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INSURANCE LAW: Superior Court holds that an alleged inadequate offer to settle UM claim can provide a basis for CUIPA liability

INSURANCE LAW: Superior Court Holds That An Alleged Inadequate Offer To Settle UM Claim Can Provide A Basis For CUIPA Liability

The Superior Court grants a motion to strike a bad faith claim but denies the motion to strike as to a claim pursuant to the Connecticut Unfair Insurances Practices Act where it was alleged that the plaintiff had undergone arthroscopic surgery and had medical expenses in excess of $25,000.00, as well as an inability to work and lost wages but where the insurer offered to settle for $12,500.00 where the UM limit was $100,000.00.

The insurer has requested a medical authorization to obtain medical records, and the plaintiff apparently refused to provide that.  The Court strikes a count for bad faith based on an allegation of an intentional refusal to negotiate since there was no allegation to support a claim of dishonest motive or moral obliquity;  however, the Court allows the CUIPA claim to stand based upon allegations that the insurer failed to effectuate a fair, prompt and equitable settlement and did not provide a reasonable explanation of the basis in the insurance policy for the denial of the plaintiff’s claims.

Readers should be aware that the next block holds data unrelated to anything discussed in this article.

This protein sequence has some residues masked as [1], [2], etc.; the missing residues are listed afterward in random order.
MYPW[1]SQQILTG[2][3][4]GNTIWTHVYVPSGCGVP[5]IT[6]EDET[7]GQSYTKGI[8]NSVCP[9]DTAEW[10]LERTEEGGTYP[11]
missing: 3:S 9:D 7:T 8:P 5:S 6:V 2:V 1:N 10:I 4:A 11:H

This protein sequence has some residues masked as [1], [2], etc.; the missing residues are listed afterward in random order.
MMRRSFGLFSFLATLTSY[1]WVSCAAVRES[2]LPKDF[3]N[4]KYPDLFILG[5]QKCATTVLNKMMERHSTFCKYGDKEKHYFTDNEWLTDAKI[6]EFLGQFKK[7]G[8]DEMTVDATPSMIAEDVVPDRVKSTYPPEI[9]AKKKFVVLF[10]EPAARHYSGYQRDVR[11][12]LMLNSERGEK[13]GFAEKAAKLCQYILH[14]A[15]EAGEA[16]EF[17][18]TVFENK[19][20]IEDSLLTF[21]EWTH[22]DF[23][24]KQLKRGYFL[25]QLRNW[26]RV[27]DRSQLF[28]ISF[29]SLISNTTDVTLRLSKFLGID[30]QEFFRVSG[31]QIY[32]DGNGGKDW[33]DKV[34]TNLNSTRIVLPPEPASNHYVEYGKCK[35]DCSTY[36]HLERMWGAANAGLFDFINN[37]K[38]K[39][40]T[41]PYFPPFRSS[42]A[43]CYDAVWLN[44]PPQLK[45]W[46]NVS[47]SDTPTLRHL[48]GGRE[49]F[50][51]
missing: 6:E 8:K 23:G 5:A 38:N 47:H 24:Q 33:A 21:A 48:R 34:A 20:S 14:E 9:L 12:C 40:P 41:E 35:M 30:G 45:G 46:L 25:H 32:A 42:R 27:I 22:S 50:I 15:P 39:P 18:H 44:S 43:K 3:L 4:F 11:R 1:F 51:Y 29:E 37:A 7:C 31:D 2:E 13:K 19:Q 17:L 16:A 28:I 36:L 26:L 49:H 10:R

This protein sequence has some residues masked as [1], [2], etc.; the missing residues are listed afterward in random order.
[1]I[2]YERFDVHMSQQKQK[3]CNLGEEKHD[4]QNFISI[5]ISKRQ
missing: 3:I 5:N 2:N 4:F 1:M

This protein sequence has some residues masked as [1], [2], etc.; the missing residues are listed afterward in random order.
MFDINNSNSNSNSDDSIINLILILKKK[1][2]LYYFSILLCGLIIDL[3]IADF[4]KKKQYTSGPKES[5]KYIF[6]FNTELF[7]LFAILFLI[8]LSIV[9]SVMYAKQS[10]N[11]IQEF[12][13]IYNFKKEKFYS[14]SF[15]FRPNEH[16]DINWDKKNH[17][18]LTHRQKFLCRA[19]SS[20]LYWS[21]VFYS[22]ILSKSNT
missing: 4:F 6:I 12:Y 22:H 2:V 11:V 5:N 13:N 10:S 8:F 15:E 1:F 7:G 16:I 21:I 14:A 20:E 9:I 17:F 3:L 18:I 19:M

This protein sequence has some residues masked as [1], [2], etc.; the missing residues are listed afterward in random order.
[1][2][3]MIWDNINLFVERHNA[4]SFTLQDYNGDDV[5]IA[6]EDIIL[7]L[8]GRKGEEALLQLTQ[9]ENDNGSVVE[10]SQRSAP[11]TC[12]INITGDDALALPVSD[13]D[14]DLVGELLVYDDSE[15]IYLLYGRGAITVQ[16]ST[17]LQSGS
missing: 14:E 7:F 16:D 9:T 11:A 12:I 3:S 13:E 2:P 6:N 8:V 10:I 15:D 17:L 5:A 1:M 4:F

Canino v. Peerless Ins. Co.,  CV 13-6043986-S (Huddleston, J.)(Jan. 15, 2014)

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